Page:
If the Supreme Court overturns the watershed 1973 Roe v. Wade decision and paves the way for dozens of states to restrict or outlaw abortion, the U.S. could become one of the few countries reversing a decadeslong, global trend toward increasing access to abortion.
Across the country, groups advocating on both sides of the issue continue to argue their views are in line with international norms as the high court weighs the legality of a Mississippi law that would ban most abortions after 15 weeks of pregnancy with no exceptions for rape or incest.
But in reality, the issue is convoluted with many countries boasting similar time-period rules but also offering much more lenient exceptions that allow women greater access to such procedures — some not even requesting a reason before a person is allowed to abort a pregnancy.
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More than 70 countries allow abortion upon request, meaning no justification is needed, and the most common time or gestational limit for those countries is about 12 weeks into pregnancy, according to the Center for Reproductive Rights, which advocates for expanding abortion access worldwide.
But many offer broad exceptions after that point for social, economic and physical or mental health reasons.
“If the U.S. were to turn back Roe or were to decrease the gestational limits around abortion, they would really be a global outlier compared to what we’ve seen worldwide in abortion law trends,” said Katy Mayall, director of strategic initiatives at the Center for Reproductive Rights.
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As Supreme Court weighs Roe, more nations legalizing abortion
Abortion was legalized in places like Israel and India around the same time as the Roe decision. Sixty countries, including New Zealand, Thailand and a number of Latin American nations with large Catholic populations, have liberalized abortion laws since the center began tracking in 1994, Mayall said.
Last year, Mexico’s Supreme Court unanimously ruled states could no longer criminally prosecute people for having an abortion in the largely Roman-Catholic country where the procedure was once widely restricted.
Colombia, Argentina and Ecuador have also decriminalized abortions under certain circumstances following a protest movement that began in 2015 known as the “green wave.” Chile, where such procedures were banned entirely until 2017, could become the first Latin American country to enshrine abortion rights in it’s constitution if a new draft is approved later this year, Reuters reported.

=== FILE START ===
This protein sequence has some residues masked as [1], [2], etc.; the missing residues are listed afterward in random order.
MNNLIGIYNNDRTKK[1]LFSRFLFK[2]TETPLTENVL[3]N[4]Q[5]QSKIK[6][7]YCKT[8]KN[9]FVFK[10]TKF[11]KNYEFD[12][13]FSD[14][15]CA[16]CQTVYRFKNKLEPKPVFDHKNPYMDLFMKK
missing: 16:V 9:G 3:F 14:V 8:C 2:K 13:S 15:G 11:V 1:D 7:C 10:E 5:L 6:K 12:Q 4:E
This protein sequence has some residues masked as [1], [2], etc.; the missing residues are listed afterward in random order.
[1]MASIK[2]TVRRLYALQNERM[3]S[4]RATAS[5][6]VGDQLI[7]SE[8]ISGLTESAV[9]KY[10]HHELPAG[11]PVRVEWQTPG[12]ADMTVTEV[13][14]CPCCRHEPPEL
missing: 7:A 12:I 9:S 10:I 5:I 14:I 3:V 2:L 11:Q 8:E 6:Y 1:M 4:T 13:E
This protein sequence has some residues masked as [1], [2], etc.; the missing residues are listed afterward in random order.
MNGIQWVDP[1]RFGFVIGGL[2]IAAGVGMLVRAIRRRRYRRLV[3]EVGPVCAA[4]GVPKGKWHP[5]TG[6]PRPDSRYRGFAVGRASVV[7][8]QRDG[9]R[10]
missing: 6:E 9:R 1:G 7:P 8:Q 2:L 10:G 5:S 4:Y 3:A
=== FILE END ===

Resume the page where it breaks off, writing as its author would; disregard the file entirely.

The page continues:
A handful of Africa’s 54 countries, including Zambia, South Africa and Tunisia have relatively liberal abortion laws. In October, Benin legalized abortion in most circumstances up to 12 weeks.
Australia’s laws are the most comparable to the United States, with access varying in each state. But unlike the U.S., all Australian territories in recent years have moved to decriminalize abortion under certain circumstances, Mayall noted, while U.S. states have seemingly moved in opposing directions on the issue.
Just eight countries, including the U.S., allow people to have an abortion without giving a reason after 20 weeks: Canada, China, Iceland, the Netherlands, North Korea, Singapore and Vietnam.
Roughly 40 European countries have 15-week-or-earlier cutoffs, but Mayall said many allow people to end a pregnancy after that limit for a wide range of reasons. None of the time limits in Europe are as early as the recent law in Texas which prohibits the procedure after about six weeks of pregnancy.
A German national, for instance, can get an abortion even after the country’s 12-week cut off if there are “present and future circumstances” that show the procedure is needed to avoid harm to mental or physical health.
“The limits are on the books. They are the laws in those countries; certainly enforcement varies depending on the preferences of the citizens of those countries,” said Stephen Billy, executive director of the Charlotte Lozier Institute, a research group opposed to abortion. “That is the ideal situation that we should be working toward.”